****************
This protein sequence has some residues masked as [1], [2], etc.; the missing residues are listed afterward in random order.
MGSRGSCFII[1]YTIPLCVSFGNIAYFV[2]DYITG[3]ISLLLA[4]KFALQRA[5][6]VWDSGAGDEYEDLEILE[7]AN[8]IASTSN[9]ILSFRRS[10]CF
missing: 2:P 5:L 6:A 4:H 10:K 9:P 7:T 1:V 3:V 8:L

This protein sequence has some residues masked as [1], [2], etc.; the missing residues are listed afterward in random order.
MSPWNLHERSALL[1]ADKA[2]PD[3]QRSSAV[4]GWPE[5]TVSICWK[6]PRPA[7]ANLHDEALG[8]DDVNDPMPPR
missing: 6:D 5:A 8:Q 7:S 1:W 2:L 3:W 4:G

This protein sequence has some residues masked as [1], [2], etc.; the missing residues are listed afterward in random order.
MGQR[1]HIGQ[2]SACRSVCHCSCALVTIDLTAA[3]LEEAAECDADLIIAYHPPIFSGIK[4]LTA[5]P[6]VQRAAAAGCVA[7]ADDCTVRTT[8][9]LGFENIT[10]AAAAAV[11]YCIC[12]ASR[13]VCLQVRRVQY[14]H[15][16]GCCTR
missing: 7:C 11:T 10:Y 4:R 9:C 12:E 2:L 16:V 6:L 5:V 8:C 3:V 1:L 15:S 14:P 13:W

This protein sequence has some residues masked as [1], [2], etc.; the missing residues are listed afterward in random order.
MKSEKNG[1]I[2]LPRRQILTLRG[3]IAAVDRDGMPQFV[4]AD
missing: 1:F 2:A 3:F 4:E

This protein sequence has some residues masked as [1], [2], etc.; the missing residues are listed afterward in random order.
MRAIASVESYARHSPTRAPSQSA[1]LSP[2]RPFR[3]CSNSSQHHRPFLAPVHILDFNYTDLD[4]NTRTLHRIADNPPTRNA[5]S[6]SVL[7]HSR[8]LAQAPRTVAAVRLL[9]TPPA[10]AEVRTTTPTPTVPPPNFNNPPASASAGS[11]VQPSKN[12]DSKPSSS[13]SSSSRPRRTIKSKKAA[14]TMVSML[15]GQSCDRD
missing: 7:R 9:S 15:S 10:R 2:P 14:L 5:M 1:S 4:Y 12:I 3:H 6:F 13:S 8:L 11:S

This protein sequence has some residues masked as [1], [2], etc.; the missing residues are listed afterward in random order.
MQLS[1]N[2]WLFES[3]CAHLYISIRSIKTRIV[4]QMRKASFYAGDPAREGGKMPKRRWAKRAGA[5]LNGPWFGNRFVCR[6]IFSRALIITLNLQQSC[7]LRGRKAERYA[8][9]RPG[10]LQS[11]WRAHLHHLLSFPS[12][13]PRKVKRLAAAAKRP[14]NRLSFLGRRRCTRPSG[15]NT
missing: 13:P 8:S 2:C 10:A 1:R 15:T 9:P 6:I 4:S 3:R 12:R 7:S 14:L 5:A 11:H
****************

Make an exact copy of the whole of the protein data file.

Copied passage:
This protein sequence has some residues masked as [1], [2], etc.; the missing residues are listed afterward in random order.
MGSRGSCFII[1]YTIPLCVSFGNIAYFV[2]DYITG[3]ISLLLA[4]KFALQRA[5][6]VWDSGAGDEYEDLEILE[7]AN[8]IASTSN[9]ILSFRRS[10]CF
missing: 2:P 5:L 6:A 4:H 10:K 9:P 7:T 1:V 3:V 8:L

This protein sequence has some residues masked as [1], [2], etc.; the missing residues are listed afterward in random order.
MSPWNLHERSALL[1]ADKA[2]PD[3]QRSSAV[4]GWPE[5]TVSICWK[6]PRPA[7]ANLHDEALG[8]DDVNDPMPPR
missing: 6:D 5:A 8:Q 7:S 1:W 2:L 3:W 4:G

This protein sequence has some residues masked as [1], [2], etc.; the missing residues are listed afterward in random order.
MGQR[1]HIGQ[2]SACRSVCHCSCALVTIDLTAA[3]LEEAAECDADLIIAYHPPIFSGIK[4]LTA[5]P[6]VQRAAAAGCVA[7]ADDCTVRTT[8][9]LGFENIT[10]AAAAAV[11]YCIC[12]ASR[13]VCLQVRRVQY[14]H[15][16]GCCTR
missing: 7:C 11:T 10:Y 4:R 9:C 12:E 2:L 16:V 6:L 5:V 8:C 3:V 1:L 15:S 14:P 13:W

This protein sequence has some residues masked as [1], [2], etc.; the missing residues are listed afterward in random order.
MKSEKNG[1]I[2]LPRRQILTLRG[3]IAAVDRDGMPQFV[4]AD
missing: 1:F 2:A 3:F 4:E

This protein sequence has some residues masked as [1], [2], etc.; the missing residues are listed afterward in random order.
MRAIASVESYARHSPTRAPSQSA[1]LSP[2]RPFR[3]CSNSSQHHRPFLAPVHILDFNYTDLD[4]NTRTLHRIADNPPTRNA[5]S[6]SVL[7]HSR[8]LAQAPRTVAAVRLL[9]TPPA[10]AEVRTTTPTPTVPPPNFNNPPASASAGS[11]VQPSKN[12]DSKPSSS[13]SSSSRPRRTIKSKKAA[14]TMVSML[15]GQSCDRD
missing: 7:R 9:S 15:S 10:R 2:P 14:L 5:M 1:S 4:Y 12:I 3:H 6:F 13:S 8:L 11:S

This protein sequence has some residues masked as [1], [2], etc.; the missing residues are listed afterward in random order.
MQLS[1]N[2]WLFES[3]CAHLYISIRSIKTRIV[4]QMRKASFYAGDPAREGGKMPKRRWAKRAGA[5]LNGPWFGNRFVCR[6]IFSRALIITLNLQQSC[7]LRGRKAERYA[8][9]RPG[10]LQS[11]WRAHLHHLLSFPS[12][13]PRKVKRLAAAAKRP[14]NRLSFLGRRRCTRPSG[15]NT
missing: 13:P 8:S 2:C 10:A 1:R 15:T 9:P 6:I 4:S 3:R 12:R 7:S 14:L 5:A 11:H